4. So I’m way to lazy to look this up, but what is the rule regarding playing the puck into your own defensive zone? If Nashville tips/knocks down the hail mary pass, is the offsides nullified? Or does it have to be “played in” with a pass/shot?

  5. Suspension for a blown call seems harsh. Refs/linesmen miss calls every game. Players miss assignments.

    If the guy is consistently missing calls, he’ll be out of work quickly enough. Having to watch the highlight over and over is probably punishment enough.

  6. Egregious and embarrassing. If the linesman really thought one of the Preds had contacted it, why didn’t he signal the standard “tipped” (glancing) hand-gesture, right after the “wash-out” (onside) call?

    It would have at least given Mason a heads-up that the puck was still considered in play and he was about to be subject to a potential goal-scoring shot.

    Brain farts, all around.

    • I’m highly suspicious the root of the problem is he lost track of who initially passed it (which is what McKenzie’s information certainly implies). The tip from the Nashville defenseman probably reinforced that notion (Linesman’s brain: “Oh, it was a back-pass trying to regroup after special teams play that the D couldn’t handle; that’s not terrible uncommon.”). But there’s no need to signal tip if he incorrectly believes the pass originates from a Preds player.

    • Because the “tipped” signal only applies to icings, a puck tipped offside is still offside so that signal would never make sense. It has to intentionally be brought into their own zone as explained above.

      The Preds have every right to be outraged over this play, and subsequently losing by a goal, but has anyone watched the entire highlight package? The first avalanche goal was an embarrassment for Mason, the fifth goal Stastny had three shots in the slot before putting it home, and the game winner Duchene pushed Weber off the puck like he wasn’t even there. The Preds could’ve had this one regardless of this botched call.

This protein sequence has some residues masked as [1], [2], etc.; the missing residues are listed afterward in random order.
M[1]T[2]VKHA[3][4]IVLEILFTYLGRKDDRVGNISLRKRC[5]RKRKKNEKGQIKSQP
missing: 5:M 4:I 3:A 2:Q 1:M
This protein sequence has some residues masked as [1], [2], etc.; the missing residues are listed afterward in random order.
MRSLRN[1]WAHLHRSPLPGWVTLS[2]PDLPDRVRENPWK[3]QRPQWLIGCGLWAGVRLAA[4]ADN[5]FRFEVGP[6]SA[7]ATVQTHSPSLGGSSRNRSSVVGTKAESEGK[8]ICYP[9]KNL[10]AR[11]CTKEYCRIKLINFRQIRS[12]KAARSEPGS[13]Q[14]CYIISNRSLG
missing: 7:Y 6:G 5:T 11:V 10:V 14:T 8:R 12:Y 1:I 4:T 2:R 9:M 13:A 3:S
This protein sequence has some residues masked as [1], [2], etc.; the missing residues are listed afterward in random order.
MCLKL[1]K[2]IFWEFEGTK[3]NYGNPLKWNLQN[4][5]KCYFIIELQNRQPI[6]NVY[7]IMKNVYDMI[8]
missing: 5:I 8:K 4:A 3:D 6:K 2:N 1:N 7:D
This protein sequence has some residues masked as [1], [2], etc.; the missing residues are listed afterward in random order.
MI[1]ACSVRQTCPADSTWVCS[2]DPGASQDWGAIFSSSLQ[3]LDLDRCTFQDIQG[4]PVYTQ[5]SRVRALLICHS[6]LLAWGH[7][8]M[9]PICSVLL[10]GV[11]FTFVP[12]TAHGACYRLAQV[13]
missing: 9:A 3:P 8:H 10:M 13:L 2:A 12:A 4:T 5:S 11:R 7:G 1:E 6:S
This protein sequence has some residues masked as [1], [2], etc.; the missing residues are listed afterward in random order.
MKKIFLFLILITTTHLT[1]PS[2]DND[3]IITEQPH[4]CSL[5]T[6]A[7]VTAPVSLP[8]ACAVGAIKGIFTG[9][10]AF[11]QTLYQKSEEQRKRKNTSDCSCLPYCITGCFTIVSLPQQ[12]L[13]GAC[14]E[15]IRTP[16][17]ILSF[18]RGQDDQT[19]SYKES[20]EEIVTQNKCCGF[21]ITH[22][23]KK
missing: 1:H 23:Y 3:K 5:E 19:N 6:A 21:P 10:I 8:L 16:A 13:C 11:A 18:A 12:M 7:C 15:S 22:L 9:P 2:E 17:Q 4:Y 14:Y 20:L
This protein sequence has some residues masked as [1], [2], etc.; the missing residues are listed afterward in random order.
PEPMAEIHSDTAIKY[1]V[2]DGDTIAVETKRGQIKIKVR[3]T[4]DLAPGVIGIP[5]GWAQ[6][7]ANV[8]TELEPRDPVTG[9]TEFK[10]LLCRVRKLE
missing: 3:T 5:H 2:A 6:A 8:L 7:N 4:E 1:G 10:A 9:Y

• The washout signal from the linesman should be enough for a goalie to realize the play is still on. The linesman was also on the same side of the ice as the puck was, so he should have been in Masons line of vision if he was paying attention to the play.

  7. it’s karma for avs fans for O’Reilly

  8. Observation: In the picture above “Yep. Who’s line is up next?”, you see the “back” linesman “washing out”… What, exactly? Icing? Well, obviously the play isn’t going to end in icing, you would think. So maybe our humble, mistaken linesman thought that his partner was communicating to him that there was a backpass and no offsides on the play.

    Still a mess up, but I thought I would chime in with some sort of plausible explanation given the evidence.

    • That’s a really good catch.

      I think he’s trying to waive off icing (since it deflected even though the Avs player didn’t reach the center line), but I can absolutely see his partner linesman misinterperting that as saying it’s not going to be offside.

    • Back linesman still has to issue the Washout on the potential icing as the puck has crossed from behind centre.

      Essentially the back linesman is solely responsible for the potential icing call, the front linesman is solely responsible to watch for the potential offsides. I don’t know if NHL rules/training teaches this differently, but I was trainied under IIHF procedures and thats what my association head advised.

  9. the refs want columbus to lock down mackinnon, so they give the avs a freebie.. makes sense to me

  10. In that first screen grab it isn’t Legwand cycling the puck. It’s Kevin Klein.